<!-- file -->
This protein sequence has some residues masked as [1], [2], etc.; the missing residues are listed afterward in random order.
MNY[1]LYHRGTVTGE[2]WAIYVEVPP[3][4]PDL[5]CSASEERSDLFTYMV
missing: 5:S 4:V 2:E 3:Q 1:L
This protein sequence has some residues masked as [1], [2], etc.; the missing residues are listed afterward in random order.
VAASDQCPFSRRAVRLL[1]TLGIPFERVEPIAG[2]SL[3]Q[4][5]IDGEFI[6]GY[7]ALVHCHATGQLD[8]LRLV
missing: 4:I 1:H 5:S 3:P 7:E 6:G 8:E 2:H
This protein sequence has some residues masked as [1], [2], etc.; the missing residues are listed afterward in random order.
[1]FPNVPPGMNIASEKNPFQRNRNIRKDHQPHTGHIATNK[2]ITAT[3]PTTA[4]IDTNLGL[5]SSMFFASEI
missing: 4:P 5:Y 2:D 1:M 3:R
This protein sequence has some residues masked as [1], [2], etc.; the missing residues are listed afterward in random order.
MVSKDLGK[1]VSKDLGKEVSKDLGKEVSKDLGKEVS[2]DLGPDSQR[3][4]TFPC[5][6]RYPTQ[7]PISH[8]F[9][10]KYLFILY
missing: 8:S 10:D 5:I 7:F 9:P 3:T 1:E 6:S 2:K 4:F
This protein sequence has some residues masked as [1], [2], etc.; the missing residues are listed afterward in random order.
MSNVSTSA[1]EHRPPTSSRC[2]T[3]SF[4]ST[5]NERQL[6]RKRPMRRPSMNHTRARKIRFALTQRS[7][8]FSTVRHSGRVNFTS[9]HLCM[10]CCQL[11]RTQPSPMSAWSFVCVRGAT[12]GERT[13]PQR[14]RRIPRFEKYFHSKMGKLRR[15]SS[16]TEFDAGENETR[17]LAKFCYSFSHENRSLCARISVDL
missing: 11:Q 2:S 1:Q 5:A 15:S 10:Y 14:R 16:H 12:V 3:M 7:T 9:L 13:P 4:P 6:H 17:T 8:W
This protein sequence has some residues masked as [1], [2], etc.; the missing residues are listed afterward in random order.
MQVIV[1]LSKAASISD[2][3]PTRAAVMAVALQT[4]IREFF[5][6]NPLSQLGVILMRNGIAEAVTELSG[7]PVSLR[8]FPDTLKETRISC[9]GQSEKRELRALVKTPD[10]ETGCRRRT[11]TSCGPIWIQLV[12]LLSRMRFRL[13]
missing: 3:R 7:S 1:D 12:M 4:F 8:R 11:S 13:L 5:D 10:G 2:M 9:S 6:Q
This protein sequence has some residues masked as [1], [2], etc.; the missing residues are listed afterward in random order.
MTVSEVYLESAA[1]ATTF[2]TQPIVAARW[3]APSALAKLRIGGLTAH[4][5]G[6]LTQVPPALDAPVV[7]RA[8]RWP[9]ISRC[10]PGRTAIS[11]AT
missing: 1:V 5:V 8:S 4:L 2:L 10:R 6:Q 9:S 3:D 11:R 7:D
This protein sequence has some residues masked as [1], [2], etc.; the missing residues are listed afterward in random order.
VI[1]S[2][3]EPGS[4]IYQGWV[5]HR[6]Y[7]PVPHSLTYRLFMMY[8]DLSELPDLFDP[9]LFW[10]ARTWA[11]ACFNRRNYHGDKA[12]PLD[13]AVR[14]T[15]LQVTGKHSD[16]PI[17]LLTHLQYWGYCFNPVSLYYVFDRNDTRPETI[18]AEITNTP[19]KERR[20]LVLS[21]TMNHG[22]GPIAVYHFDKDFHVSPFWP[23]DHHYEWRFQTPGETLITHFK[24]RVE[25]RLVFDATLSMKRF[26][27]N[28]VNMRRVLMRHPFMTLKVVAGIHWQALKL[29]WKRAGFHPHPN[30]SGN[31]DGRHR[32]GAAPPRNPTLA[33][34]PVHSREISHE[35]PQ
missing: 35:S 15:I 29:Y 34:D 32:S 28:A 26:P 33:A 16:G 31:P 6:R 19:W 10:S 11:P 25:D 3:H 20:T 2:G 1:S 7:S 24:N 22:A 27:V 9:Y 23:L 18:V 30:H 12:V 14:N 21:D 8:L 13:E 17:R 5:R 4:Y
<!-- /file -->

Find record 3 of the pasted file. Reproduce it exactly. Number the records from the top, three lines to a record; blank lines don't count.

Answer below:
This protein sequence has some residues masked as [1], [2], etc.; the missing residues are listed afterward in random order.
[1]FPNVPPGMNIASEKNPFQRNRNIRKDHQPHTGHIATNK[2]ITAT[3]PTTA[4]IDTNLGL[5]SSMFFASEI
missing: 4:P 5:Y 2:D 1:M 3:R